Acorda Drug Helps Stroke Patients Walk Better

ARDSLEY, NY ( TheStreet) -- Acorda Therapeutics ( ACOR) announced mixed results from two proof-of-concept studies Monday aimed at expanding the use of its multiple sclerosis walking drug Ampyra to include patients suffering from strokes and cerebral palsy.

In a study of 83 patients who had experienced a stroke at least six months prior to enrollment, use of twice-daily Ampyra significantly improved walking ability compared to a placebo, Acorda said in a statement. The company didn't provide detailed data on Ampyra's efficacy

Three patients reported seizures during the study. One seizure occurred in a patient treated with a placebo. The two other seizure cases involved patients on Ampyra, although one was deemed an intentional overdose and suicide attempt.

"There were clear efficacy signals in the Ampya post-stroke deficits trial and we therefore plan to proceed with a clinical development program for this indication," said Acorda CEO Ron Cohen.

There are approximately 7 million stroke survivors in the U.S., with about half having some difficulty walking, according to the company.

In a separate trial enrolling 24 patients with cerebral palsy, Ampyra "suggested potential treatment activity" related to walking ability and hand strength, Acorda said. The data are still being analyzed to determine if the results are strong enough to justify additional clinical trials.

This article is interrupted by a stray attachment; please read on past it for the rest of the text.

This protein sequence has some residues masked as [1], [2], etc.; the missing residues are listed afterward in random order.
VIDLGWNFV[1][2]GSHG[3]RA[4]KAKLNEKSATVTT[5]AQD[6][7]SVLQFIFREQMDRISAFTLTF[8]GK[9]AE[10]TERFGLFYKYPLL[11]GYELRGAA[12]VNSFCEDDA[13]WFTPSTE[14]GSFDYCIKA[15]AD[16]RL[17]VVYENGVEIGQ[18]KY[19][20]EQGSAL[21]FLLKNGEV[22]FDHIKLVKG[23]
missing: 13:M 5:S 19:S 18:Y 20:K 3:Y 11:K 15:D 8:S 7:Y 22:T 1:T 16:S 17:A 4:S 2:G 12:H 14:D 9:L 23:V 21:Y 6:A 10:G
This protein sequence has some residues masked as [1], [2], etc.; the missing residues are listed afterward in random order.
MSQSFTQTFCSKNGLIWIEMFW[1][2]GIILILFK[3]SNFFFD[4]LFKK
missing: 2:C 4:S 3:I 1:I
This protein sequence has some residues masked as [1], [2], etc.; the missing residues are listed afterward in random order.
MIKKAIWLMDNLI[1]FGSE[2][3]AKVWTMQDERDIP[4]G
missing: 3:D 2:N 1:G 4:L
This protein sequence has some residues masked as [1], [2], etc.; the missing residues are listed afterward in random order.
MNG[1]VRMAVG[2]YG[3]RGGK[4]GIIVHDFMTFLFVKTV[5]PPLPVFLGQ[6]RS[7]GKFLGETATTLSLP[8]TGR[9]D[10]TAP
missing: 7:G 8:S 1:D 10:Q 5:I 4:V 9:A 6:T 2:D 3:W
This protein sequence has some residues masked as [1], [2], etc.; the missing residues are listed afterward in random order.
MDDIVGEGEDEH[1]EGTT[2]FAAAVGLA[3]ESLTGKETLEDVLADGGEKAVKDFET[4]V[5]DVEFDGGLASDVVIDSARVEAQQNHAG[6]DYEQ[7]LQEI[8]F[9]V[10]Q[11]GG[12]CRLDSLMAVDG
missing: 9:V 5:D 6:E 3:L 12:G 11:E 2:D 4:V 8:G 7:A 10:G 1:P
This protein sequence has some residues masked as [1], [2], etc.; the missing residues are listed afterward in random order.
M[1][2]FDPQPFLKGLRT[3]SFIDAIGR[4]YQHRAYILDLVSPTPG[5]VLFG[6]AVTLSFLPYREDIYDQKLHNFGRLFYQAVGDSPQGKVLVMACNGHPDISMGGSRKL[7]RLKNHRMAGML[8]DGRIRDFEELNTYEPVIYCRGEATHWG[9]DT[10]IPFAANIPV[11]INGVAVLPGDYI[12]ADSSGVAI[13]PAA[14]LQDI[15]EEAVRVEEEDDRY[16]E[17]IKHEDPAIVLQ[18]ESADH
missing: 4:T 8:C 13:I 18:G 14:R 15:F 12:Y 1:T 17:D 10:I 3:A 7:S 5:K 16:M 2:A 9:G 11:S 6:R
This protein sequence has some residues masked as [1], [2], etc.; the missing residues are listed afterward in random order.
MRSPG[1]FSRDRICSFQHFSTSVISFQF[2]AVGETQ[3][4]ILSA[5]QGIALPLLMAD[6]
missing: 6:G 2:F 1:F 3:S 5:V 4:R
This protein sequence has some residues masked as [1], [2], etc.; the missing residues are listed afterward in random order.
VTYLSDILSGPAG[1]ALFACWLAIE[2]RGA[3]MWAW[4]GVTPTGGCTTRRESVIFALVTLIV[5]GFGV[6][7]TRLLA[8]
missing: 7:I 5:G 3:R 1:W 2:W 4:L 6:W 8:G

Ampyra sales in multiple sclerosis totaled $266 million in 2012.

"The post-stroke market is clearly large and would meaningfully expand Ampyra's potential beyond the current MS opportunity," writes ISI Group analyst Mark Schoenebaum, in an email to clients Monday morning. "Ampyra is currently annualizing at about $400M in the U.S. for MS. We calculate that every $50M in additional peak U.S. sales could increase our DCF by around $4-5 (assuming 2027 US patent expiry)."

Acorda shares were up 9% to $34.24 in Monday pre-market trading.

-- Reported by Adam Feuerstein in Boston.

Adam Feuerstein writes regularly for TheStreet. In keeping with company editorial policy, he doesn't own or short individual stocks, although he owns stock in TheStreet. He also doesn't invest in hedge funds or other private investment partnerships. Feuerstein appreciates your feedback; click here to send him an email.

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